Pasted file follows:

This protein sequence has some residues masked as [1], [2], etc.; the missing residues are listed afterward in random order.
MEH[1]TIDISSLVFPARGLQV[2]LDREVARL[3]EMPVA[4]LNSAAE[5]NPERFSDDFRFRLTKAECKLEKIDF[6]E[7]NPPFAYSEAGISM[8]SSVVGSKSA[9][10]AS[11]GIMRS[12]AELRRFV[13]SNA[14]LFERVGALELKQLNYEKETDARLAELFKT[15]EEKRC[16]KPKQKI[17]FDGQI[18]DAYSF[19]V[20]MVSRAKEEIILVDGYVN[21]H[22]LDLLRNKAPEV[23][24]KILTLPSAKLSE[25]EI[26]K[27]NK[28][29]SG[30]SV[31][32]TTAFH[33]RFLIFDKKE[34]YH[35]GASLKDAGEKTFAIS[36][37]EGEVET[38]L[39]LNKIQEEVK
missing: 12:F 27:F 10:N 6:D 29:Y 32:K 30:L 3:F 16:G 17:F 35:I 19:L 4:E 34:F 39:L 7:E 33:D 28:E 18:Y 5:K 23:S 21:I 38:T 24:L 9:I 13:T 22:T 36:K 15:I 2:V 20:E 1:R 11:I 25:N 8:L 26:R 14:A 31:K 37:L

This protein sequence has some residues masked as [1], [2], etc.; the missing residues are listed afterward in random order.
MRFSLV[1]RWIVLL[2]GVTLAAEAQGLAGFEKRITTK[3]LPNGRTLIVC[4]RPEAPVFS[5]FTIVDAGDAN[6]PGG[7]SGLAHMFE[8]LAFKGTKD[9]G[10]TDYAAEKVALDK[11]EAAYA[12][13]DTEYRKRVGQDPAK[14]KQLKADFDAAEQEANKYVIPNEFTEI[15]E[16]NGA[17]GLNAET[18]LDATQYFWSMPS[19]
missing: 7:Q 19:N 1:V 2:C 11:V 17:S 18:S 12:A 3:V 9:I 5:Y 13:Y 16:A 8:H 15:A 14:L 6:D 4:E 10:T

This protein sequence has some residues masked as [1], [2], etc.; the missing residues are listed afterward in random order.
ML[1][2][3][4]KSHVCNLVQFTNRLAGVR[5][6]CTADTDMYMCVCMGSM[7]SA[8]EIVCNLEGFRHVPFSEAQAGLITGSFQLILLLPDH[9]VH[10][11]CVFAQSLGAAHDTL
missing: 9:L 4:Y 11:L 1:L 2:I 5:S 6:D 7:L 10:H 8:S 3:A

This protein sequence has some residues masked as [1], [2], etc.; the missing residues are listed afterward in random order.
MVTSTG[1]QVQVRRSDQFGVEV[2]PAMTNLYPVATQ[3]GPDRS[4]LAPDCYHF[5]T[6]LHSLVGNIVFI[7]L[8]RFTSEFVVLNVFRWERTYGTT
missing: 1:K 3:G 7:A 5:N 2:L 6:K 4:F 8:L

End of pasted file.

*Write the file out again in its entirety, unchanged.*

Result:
This protein sequence has some residues masked as [1], [2], etc.; the missing residues are listed afterward in random order.
MEH[1]TIDISSLVFPARGLQV[2]LDREVARL[3]EMPVA[4]LNSAAE[5]NPERFSDDFRFRLTKAECKLEKIDF[6]E[7]NPPFAYSEAGISM[8]SSVVGSKSA[9][10]AS[11]GIMRS[12]AELRRFV[13]SNA[14]LFERVGALELKQLNYEKETDARLAELFKT[15]EEKRC[16]KPKQKI[17]FDGQI[18]DAYSF[19]V[20]MVSRAKEEIILVDGYVN[21]H[22]LDLLRNKAPEV[23][24]KILTLPSAKLSE[25]EI[26]K[27]NK[28][29]SG[30]SV[31][32]TTAFH[33]RFLIFDKKE[34]YH[35]GASLKDAGEKTFAIS[36][37]EGEVET[38]L[39]LNKIQEEVK
missing: 12:F 27:F 10:N 6:D 29:Y 32:K 30:L 3:F 16:G 17:F 35:I 19:L 4:E 34:F 39:L 7:E 33:D 28:E 18:Y 5:K 23:S 21:I 38:T 24:L 9:I 13:T 22:T 36:K 15:I 2:V 20:E 1:R 11:I 25:N 8:L 26:R 14:A 31:K 37:L

This protein sequence has some residues masked as [1], [2], etc.; the missing residues are listed afterward in random order.
MRFSLV[1]RWIVLL[2]GVTLAAEAQGLAGFEKRITTK[3]LPNGRTLIVC[4]RPEAPVFS[5]FTIVDAGDAN[6]PGG[7]SGLAHMFE[8]LAFKGTKD[9]G[10]TDYAAEKVALDK[11]EAAYA[12][13]DTEYRKRVGQDPAK[14]KQLKADFDAAEQEANKYVIPNEFTEI[15]E[16]NGA[17]GLNAET[18]LDATQYFWSMPS[19]
missing: 7:Q 19:N 1:V 2:C 11:V 17:S 18:S 12:A 3:V 9:I 5:Y 13:Y 16:A 8:H 15:A 14:L 6:D 4:E 10:T

This protein sequence has some residues masked as [1], [2], etc.; the missing residues are listed afterward in random order.
ML[1][2][3][4]KSHVCNLVQFTNRLAGVR[5][6]CTADTDMYMCVCMGSM[7]SA[8]EIVCNLEGFRHVPFSEAQAGLITGSFQLILLLPDH[9]VH[10][11]CVFAQSLGAAHDTL
missing: 9:L 4:Y 11:L 1:L 2:I 5:S 6:D 7:L 10:H 8:S 3:A

This protein sequence has some residues masked as [1], [2], etc.; the missing residues are listed afterward in random order.
MVTSTG[1]QVQVRRSDQFGVEV[2]PAMTNLYPVATQ[3]GPDRS[4]LAPDCYHF[5]T[6]LHSLVGNIVFI[7]L[8]RFTSEFVVLNVFRWERTYGTT
missing: 1:K 3:G 7:A 5:N 2:L 6:K 4:F 8:L